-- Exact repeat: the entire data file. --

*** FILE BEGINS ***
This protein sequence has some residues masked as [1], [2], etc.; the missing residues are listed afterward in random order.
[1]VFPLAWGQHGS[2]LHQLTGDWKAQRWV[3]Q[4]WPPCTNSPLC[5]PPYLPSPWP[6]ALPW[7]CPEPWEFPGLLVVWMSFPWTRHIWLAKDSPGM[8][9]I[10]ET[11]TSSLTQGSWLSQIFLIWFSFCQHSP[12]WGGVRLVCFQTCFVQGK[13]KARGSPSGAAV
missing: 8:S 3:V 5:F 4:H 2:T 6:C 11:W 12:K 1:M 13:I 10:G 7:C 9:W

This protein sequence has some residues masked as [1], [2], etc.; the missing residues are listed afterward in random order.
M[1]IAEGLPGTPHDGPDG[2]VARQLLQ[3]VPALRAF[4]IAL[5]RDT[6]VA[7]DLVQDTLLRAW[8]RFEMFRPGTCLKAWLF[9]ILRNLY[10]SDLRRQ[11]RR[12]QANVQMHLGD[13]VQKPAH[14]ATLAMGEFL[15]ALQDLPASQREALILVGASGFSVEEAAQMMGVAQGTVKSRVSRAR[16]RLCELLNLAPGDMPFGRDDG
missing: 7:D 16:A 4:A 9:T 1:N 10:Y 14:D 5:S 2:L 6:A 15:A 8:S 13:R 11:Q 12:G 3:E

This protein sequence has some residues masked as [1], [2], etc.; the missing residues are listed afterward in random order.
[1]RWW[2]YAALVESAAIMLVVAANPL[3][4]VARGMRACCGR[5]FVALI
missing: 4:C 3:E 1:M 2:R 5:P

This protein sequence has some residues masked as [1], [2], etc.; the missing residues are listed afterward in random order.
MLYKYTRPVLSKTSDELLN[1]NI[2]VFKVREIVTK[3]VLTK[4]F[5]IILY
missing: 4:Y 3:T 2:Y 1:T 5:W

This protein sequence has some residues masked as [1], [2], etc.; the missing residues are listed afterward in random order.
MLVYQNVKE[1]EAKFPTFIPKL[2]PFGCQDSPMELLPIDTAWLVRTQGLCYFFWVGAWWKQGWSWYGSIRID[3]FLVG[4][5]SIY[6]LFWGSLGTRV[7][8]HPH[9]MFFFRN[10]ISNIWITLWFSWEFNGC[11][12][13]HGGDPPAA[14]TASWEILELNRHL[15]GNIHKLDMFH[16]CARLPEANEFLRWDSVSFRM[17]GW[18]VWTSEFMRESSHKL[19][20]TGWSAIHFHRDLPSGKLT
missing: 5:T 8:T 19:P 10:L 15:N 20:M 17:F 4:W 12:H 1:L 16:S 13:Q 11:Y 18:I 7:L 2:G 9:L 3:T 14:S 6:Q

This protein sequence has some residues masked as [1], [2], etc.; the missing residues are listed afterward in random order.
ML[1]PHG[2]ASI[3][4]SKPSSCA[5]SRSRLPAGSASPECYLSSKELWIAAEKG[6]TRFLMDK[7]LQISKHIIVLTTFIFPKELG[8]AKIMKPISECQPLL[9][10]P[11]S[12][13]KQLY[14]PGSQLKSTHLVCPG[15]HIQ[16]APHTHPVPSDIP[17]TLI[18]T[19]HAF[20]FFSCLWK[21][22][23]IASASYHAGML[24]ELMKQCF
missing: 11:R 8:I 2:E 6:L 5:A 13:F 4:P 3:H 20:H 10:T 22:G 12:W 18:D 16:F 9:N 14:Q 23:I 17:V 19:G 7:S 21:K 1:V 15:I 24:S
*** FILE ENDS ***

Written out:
This protein sequence has some residues masked as [1], [2], etc.; the missing residues are listed afterward in random order.
[1]VFPLAWGQHGS[2]LHQLTGDWKAQRWV[3]Q[4]WPPCTNSPLC[5]PPYLPSPWP[6]ALPW[7]CPEPWEFPGLLVVWMSFPWTRHIWLAKDSPGM[8][9]I[10]ET[11]TSSLTQGSWLSQIFLIWFSFCQHSP[12]WGGVRLVCFQTCFVQGK[13]KARGSPSGAAV
missing: 8:S 3:V 5:F 4:H 2:T 6:C 11:W 12:K 1:M 13:I 10:G 7:C 9:W

This protein sequence has some residues masked as [1], [2], etc.; the missing residues are listed afterward in random order.
M[1]IAEGLPGTPHDGPDG[2]VARQLLQ[3]VPALRAF[4]IAL[5]RDT[6]VA[7]DLVQDTLLRAW[8]RFEMFRPGTCLKAWLF[9]ILRNLY[10]SDLRRQ[11]RR[12]QANVQMHLGD[13]VQKPAH[14]ATLAMGEFL[15]ALQDLPASQREALILVGASGFSVEEAAQMMGVAQGTVKSRVSRAR[16]RLCELLNLAPGDMPFGRDDG
missing: 7:D 16:A 4:A 9:T 1:N 10:Y 14:D 5:S 2:L 6:A 15:A 8:S 13:R 11:Q 12:G 3:E

This protein sequence has some residues masked as [1], [2], etc.; the missing residues are listed afterward in random order.
[1]RWW[2]YAALVESAAIMLVVAANPL[3][4]VARGMRACCGR[5]FVALI
missing: 4:C 3:E 1:M 2:R 5:P

This protein sequence has some residues masked as [1], [2], etc.; the missing residues are listed afterward in random order.
MLYKYTRPVLSKTSDELLN[1]NI[2]VFKVREIVTK[3]VLTK[4]F[5]IILY
missing: 4:Y 3:T 2:Y 1:T 5:W

This protein sequence has some residues masked as [1], [2], etc.; the missing residues are listed afterward in random order.
MLVYQNVKE[1]EAKFPTFIPKL[2]PFGCQDSPMELLPIDTAWLVRTQGLCYFFWVGAWWKQGWSWYGSIRID[3]FLVG[4][5]SIY[6]LFWGSLGTRV[7][8]HPH[9]MFFFRN[10]ISNIWITLWFSWEFNGC[11][12][13]HGGDPPAA[14]TASWEILELNRHL[15]GNIHKLDMFH[16]CARLPEANEFLRWDSVSFRM[17]GW[18]VWTSEFMRESSHKL[19][20]TGWSAIHFHRDLPSGKLT
missing: 5:T 8:T 19:P 10:L 15:N 20:M 17:F 4:W 12:H 1:L 16:S 13:Q 11:Y 18:I 7:L 2:G 9:L 3:T 14:S 6:Q

This protein sequence has some residues masked as [1], [2], etc.; the missing residues are listed afterward in random order.
ML[1]PHG[2]ASI[3][4]SKPSSCA[5]SRSRLPAGSASPECYLSSKELWIAAEKG[6]TRFLMDK[7]LQISKHIIVLTTFIFPKELG[8]AKIMKPISECQPLL[9][10]P[11]S[12][13]KQLY[14]PGSQLKSTHLVCPG[15]HIQ[16]APHTHPVPSDIP[17]TLI[18]T[19]HAF[20]FFSCLWK[21][22][23]IASASYHAGML[24]ELMKQCF
missing: 11:R 8:I 2:E 6:L 5:A 13:F 4:P 3:H 20:H 10:T 22:G 12:W 18:D 16:F 9:N 14:Q 23:I 17:V 19:G 7:S 21:K 1:V 15:I 24:S